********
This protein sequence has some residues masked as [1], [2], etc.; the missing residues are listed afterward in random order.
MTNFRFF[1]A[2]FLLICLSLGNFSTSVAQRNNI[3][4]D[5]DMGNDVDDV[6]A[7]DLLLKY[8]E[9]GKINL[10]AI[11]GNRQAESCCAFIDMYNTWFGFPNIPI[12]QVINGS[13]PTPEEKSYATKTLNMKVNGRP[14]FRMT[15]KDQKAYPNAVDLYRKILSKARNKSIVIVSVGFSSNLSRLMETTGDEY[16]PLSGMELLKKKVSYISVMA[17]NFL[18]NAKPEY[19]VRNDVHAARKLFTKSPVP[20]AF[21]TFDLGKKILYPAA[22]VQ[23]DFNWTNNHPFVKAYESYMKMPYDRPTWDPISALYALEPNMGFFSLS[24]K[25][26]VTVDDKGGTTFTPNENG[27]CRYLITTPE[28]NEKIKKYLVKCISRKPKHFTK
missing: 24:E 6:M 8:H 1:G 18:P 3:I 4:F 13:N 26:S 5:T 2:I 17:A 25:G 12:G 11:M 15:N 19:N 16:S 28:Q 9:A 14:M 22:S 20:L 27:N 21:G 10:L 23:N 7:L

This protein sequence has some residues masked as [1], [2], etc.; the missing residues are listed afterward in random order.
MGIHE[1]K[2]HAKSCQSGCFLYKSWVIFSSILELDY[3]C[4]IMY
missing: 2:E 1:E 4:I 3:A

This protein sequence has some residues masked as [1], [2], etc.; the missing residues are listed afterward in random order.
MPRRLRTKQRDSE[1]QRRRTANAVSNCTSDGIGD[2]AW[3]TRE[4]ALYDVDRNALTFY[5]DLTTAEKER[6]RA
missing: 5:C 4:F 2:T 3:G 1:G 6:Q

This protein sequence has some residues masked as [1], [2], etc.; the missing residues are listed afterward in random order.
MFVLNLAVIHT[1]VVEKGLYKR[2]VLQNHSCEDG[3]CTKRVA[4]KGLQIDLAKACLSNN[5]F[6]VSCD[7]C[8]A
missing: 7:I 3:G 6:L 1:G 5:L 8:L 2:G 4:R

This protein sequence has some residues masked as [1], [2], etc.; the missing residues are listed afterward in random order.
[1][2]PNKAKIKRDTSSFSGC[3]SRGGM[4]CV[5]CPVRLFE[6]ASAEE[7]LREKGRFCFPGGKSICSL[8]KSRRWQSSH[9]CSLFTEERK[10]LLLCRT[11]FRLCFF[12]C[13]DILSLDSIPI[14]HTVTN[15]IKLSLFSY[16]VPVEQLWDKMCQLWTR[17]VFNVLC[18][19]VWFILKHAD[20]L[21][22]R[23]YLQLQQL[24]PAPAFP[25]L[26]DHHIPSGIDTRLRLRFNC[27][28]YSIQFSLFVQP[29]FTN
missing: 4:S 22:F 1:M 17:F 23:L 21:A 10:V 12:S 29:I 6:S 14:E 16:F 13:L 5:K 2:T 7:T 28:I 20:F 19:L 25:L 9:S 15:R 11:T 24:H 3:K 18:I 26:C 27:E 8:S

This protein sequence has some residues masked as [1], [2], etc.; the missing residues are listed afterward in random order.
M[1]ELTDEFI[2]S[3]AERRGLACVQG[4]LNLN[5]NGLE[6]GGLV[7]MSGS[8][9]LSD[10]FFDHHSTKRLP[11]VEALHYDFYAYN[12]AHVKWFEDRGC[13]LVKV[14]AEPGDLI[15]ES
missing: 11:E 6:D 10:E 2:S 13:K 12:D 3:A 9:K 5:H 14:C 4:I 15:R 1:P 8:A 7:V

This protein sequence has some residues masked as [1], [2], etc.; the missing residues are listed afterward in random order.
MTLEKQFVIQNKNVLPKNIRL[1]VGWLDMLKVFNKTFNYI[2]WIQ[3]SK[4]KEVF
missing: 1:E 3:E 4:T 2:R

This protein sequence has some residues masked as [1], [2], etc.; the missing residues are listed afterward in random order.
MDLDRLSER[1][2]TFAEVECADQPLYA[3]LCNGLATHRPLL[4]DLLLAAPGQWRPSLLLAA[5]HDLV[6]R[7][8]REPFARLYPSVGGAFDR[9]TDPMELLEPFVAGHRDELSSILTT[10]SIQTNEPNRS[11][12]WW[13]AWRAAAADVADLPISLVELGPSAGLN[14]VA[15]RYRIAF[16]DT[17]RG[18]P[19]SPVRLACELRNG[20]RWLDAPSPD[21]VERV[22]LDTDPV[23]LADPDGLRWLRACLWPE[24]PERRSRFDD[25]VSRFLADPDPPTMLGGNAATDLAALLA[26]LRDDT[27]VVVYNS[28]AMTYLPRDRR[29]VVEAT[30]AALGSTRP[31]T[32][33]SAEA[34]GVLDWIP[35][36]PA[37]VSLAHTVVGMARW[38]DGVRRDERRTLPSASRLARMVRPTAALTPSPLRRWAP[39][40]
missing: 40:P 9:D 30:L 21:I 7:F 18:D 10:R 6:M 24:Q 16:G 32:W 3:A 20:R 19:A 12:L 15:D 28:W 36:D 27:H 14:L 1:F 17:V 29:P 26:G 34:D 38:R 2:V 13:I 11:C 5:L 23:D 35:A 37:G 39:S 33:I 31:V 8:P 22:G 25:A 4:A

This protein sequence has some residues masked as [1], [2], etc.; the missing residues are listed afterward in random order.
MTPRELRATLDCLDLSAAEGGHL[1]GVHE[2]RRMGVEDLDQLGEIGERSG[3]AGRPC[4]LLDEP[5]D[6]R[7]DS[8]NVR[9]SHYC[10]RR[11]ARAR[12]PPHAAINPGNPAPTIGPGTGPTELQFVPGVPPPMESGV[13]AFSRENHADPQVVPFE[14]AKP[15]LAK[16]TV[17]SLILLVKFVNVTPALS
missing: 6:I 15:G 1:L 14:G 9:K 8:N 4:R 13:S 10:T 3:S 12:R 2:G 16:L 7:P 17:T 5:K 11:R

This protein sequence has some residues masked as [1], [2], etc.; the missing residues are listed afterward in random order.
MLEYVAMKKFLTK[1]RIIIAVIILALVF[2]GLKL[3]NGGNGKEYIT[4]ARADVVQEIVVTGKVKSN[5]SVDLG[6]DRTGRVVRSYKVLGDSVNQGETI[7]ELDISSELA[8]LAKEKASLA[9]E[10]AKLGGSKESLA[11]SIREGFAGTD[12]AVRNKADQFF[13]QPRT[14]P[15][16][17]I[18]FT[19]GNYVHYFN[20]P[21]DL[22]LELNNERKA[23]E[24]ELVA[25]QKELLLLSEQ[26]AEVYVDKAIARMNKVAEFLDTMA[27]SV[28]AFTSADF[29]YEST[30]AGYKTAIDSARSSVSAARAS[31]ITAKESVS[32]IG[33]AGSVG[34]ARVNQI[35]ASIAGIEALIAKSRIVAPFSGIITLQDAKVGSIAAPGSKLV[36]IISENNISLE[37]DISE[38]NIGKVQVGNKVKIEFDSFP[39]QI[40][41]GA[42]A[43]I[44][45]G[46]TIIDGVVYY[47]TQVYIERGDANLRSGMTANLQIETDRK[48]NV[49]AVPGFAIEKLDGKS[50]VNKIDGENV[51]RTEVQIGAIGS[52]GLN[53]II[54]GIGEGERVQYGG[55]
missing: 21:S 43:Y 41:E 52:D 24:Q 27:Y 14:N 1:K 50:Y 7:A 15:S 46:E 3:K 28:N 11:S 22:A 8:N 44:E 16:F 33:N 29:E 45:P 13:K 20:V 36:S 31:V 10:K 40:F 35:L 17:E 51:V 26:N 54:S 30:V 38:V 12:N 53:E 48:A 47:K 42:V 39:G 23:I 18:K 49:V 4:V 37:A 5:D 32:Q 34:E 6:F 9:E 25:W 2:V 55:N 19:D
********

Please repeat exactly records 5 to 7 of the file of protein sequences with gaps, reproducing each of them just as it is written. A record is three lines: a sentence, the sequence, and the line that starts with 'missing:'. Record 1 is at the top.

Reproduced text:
This protein sequence has some residues masked as [1], [2], etc.; the missing residues are listed afterward in random order.
[1][2]PNKAKIKRDTSSFSGC[3]SRGGM[4]CV[5]CPVRLFE[6]ASAEE[7]LREKGRFCFPGGKSICSL[8]KSRRWQSSH[9]CSLFTEERK[10]LLLCRT[11]FRLCFF[12]C[13]DILSLDSIPI[14]HTVTN[15]IKLSLFSY[16]VPVEQLWDKMCQLWTR[17]VFNVLC[18][19]VWFILKHAD[20]L[21][22]R[23]YLQLQQL[24]PAPAFP[25]L[26]DHHIPSGIDTRLRLRFNC[27][28]YSIQFSLFVQP[29]FTN
missing: 4:S 22:F 1:M 17:F 23:L 21:A 10:V 12:S 29:I 6:S 14:E 16:F 13:L 5:K 2:T 7:T 28:I 20:F 19:L 25:L 9:S 15:R 11:T 24:H 3:K 18:I 26:C 27:E 8:S

This protein sequence has some residues masked as [1], [2], etc.; the missing residues are listed afterward in random order.
M[1]ELTDEFI[2]S[3]AERRGLACVQG[4]LNLN[5]NGLE[6]GGLV[7]MSGS[8][9]LSD[10]FFDHHSTKRLP[11]VEALHYDFYAYN[12]AHVKWFEDRGC[13]LVKV[14]AEPGDLI[15]ES
missing: 11:E 6:D 10:E 2:S 13:K 12:D 3:A 9:K 5:H 14:C 4:I 15:R 1:P 8:A 7:V

This protein sequence has some residues masked as [1], [2], etc.; the missing residues are listed afterward in random order.
MTLEKQFVIQNKNVLPKNIRL[1]VGWLDMLKVFNKTFNYI[2]WIQ[3]SK[4]KEVF
missing: 1:E 3:E 4:T 2:R